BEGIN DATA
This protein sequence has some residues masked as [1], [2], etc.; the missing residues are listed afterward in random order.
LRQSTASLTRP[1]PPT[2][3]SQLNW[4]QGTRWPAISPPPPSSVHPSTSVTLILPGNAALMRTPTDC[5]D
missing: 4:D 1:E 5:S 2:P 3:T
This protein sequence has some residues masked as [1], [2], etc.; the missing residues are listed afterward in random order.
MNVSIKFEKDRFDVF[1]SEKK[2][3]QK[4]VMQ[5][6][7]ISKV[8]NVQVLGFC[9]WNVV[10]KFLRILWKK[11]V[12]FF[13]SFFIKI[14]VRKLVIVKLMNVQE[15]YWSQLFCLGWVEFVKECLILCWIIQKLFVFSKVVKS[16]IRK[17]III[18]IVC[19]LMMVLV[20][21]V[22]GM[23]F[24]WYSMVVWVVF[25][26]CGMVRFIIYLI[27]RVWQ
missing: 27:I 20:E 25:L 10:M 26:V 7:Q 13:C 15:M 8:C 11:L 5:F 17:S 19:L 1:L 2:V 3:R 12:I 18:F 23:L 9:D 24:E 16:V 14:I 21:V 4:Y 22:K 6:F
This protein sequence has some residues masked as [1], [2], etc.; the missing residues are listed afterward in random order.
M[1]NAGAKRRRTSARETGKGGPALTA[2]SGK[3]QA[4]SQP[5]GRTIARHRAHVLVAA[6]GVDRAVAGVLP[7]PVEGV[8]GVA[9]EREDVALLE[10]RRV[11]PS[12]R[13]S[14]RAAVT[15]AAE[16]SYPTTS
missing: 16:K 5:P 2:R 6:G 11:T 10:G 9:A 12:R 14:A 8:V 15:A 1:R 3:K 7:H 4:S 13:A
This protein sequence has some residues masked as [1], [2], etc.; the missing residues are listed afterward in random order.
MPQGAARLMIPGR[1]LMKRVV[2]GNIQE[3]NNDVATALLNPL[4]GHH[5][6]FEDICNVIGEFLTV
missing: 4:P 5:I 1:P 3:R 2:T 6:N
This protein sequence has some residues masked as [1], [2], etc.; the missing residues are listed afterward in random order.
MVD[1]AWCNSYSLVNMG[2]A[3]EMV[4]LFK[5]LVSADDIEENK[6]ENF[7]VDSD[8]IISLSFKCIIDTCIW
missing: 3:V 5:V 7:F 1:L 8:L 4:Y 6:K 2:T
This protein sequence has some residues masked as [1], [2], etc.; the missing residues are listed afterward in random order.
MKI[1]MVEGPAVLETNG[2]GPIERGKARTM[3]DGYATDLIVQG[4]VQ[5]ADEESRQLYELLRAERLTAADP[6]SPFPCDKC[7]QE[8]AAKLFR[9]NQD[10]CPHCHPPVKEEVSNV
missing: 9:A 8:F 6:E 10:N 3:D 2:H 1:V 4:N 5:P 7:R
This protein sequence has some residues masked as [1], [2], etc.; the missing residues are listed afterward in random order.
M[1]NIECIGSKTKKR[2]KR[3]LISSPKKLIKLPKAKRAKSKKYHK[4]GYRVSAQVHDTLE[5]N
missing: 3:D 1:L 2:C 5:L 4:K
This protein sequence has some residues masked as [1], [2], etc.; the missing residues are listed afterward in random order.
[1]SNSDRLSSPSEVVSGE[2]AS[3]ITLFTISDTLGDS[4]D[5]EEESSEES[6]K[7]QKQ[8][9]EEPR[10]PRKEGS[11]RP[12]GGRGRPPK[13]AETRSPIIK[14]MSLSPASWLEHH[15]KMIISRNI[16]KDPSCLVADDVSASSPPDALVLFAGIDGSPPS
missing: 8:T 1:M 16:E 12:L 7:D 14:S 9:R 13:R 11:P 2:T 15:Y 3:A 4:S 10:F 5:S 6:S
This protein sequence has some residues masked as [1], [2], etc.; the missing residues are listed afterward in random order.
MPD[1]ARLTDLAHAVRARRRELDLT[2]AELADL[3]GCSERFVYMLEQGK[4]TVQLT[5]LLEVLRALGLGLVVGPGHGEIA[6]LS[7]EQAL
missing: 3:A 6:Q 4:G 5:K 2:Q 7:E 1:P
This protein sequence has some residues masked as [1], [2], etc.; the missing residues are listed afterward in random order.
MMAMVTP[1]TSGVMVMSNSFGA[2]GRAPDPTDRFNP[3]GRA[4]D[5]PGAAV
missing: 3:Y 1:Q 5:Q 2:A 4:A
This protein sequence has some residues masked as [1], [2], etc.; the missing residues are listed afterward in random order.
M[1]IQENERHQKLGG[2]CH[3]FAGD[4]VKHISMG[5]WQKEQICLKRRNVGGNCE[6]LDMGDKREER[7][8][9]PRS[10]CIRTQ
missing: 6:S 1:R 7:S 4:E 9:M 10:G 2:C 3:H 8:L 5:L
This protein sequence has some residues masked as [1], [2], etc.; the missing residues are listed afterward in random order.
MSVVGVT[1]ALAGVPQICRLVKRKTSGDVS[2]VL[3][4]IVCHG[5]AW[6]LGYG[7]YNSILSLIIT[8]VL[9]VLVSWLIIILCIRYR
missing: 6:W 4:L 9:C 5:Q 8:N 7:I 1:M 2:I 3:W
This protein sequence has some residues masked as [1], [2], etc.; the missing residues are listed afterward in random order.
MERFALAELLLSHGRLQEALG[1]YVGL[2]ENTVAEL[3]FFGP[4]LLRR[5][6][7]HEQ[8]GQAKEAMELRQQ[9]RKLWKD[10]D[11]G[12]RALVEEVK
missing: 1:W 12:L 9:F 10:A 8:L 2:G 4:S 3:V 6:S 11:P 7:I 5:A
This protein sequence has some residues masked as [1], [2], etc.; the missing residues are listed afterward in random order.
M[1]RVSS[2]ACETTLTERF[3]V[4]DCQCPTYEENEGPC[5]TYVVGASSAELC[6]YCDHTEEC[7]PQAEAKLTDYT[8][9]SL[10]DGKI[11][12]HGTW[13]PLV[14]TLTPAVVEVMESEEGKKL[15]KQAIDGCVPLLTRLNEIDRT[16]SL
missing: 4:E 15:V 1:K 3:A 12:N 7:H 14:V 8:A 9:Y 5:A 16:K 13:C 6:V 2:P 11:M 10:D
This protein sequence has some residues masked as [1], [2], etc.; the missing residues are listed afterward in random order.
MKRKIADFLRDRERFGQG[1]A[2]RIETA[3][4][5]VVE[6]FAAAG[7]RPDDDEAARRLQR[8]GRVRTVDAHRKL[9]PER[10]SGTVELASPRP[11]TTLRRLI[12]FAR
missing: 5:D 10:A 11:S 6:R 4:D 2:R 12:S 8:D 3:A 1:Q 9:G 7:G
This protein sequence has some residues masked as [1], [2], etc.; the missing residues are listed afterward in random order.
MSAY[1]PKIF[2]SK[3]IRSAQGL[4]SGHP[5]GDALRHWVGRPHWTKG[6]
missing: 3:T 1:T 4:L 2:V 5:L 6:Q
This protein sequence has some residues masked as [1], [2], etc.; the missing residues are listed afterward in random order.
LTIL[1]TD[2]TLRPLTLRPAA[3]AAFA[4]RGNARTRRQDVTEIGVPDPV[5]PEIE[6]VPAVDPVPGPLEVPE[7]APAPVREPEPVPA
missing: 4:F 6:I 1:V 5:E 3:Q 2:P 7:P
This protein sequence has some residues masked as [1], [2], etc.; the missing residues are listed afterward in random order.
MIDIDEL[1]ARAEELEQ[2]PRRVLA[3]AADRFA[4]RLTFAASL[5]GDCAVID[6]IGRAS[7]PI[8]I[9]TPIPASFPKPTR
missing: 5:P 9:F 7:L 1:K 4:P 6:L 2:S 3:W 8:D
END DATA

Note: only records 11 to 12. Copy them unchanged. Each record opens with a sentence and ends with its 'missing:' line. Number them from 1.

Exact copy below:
This protein sequence has some residues masked as [1], [2], etc.; the missing residues are listed afterward in random order.
M[1]IQENERHQKLGG[2]CH[3]FAGD[4]VKHISMG[5]WQKEQICLKRRNVGGNCE[6]LDMGDKREER[7][8][9]PRS[10]CIRTQ
missing: 6:S 1:R 7:S 4:E 9:M 10:G 2:C 3:H 8:L 5:L
This protein sequence has some residues masked as [1], [2], etc.; the missing residues are listed afterward in random order.
MSVVGVT[1]ALAGVPQICRLVKRKTSGDVS[2]VL[3][4]IVCHG[5]AW[6]LGYG[7]YNSILSLIIT[8]VL[9]VLVSWLIIILCIRYR
missing: 6:W 4:L 9:C 5:Q 8:N 7:I 1:M 2:I 3:W